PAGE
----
Medical Marijuana Not Covered by Health Insurance
the MPR take:
Although 21 states have passed legislation approving the use of medical marijuana, health insurance companies are reluctant to cover the treatment costs, which can reach up to $1,000/month. The FDA has not approved medical marijuana as a treatment, with the exception of Marinol, which contains a synthetic version of an ingredient in marijuana and is indicated for refractory nausea and vomiting associated with cancer chemotherapy and anorexia with weight loss in AIDS patients. Most FDA drug approvals require large-scale clinical trials on safety and efficacy; the DEA's classification of marijuana as a Schedule I substance makes this difficult. The American Medical Association is calling for the DEA to change marijuana's classification to make it easier for research studies to be conducted.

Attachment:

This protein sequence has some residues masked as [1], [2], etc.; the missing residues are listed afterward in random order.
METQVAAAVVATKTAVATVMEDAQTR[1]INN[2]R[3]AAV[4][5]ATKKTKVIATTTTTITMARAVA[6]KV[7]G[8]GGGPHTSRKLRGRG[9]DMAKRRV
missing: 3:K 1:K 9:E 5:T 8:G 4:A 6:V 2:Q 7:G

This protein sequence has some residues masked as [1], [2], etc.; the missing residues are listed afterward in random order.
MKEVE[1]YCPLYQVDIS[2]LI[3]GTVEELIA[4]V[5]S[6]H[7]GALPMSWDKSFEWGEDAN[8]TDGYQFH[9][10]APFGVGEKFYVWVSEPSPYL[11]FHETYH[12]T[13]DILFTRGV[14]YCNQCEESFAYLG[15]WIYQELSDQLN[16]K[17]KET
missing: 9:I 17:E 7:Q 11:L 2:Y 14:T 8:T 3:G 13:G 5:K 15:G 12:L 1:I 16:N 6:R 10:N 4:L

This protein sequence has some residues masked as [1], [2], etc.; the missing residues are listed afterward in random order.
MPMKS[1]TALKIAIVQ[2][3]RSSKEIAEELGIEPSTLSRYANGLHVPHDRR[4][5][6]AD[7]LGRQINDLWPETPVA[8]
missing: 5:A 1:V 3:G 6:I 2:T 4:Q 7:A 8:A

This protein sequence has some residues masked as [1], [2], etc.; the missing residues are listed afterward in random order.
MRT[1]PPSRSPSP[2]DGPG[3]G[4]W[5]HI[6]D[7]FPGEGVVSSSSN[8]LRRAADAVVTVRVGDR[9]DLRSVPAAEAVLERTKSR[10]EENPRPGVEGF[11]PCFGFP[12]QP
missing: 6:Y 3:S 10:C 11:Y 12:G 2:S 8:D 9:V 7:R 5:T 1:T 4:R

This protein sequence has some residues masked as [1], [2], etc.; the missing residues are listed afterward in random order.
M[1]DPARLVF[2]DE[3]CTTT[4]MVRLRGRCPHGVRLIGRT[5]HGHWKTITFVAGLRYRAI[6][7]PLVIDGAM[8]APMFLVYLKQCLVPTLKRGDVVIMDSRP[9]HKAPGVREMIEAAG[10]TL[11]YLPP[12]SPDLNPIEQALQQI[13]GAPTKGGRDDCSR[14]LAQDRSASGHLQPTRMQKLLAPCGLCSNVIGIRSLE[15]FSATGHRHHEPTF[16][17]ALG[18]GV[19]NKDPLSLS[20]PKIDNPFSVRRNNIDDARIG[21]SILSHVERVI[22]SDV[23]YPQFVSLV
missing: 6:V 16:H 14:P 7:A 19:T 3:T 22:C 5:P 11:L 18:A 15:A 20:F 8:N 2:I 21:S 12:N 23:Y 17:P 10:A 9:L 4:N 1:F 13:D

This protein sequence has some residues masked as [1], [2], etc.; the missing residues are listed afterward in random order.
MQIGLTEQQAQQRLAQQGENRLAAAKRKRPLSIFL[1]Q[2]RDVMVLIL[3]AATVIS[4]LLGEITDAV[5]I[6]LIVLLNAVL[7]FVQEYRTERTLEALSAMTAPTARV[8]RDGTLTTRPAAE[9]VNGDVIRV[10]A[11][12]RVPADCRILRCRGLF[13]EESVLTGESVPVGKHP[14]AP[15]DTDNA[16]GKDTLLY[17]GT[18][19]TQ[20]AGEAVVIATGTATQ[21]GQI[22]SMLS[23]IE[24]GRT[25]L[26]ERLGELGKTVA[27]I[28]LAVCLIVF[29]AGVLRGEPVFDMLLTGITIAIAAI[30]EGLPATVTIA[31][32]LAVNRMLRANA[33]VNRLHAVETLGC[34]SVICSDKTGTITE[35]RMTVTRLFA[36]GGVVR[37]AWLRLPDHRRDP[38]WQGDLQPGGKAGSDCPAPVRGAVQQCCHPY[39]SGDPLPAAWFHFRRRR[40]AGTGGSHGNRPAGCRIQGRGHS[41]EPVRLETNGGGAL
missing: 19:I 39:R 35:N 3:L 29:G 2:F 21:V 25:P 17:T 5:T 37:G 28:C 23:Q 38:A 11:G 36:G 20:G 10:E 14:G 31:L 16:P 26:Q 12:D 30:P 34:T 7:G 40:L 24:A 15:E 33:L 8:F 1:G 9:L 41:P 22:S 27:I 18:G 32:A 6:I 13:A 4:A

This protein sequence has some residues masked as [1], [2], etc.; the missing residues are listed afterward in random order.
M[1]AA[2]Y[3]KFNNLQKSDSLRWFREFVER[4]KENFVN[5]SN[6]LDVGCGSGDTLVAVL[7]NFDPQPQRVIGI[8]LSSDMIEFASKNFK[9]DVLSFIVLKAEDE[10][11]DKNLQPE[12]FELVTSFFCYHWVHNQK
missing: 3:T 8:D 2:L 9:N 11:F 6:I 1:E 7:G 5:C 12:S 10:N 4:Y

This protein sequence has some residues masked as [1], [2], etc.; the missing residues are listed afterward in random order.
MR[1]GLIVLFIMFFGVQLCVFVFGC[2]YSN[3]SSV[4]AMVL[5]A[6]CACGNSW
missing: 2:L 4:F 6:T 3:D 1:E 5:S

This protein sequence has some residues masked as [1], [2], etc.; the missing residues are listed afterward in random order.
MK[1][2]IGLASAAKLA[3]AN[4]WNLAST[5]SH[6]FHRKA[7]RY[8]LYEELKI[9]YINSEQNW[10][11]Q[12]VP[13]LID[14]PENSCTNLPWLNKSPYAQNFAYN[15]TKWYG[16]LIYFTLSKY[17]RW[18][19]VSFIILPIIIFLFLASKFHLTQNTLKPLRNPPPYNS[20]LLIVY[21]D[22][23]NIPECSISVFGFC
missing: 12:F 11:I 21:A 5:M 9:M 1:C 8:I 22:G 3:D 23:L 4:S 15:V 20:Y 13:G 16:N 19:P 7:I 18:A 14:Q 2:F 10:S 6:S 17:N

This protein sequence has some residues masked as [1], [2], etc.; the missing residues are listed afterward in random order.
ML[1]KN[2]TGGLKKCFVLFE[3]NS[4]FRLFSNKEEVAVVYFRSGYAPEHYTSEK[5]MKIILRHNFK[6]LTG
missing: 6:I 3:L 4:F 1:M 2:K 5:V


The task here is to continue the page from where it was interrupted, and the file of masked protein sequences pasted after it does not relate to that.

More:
Patients who use medical marijuana for pain and other chronic symptoms can take an unwanted hit: Insurers don't cover the treatment, which costs as much as $1,000 a month. Once the drug of choice for hippies and rebellious teens, marijuana in recent years has gained more mainstream acceptance ...
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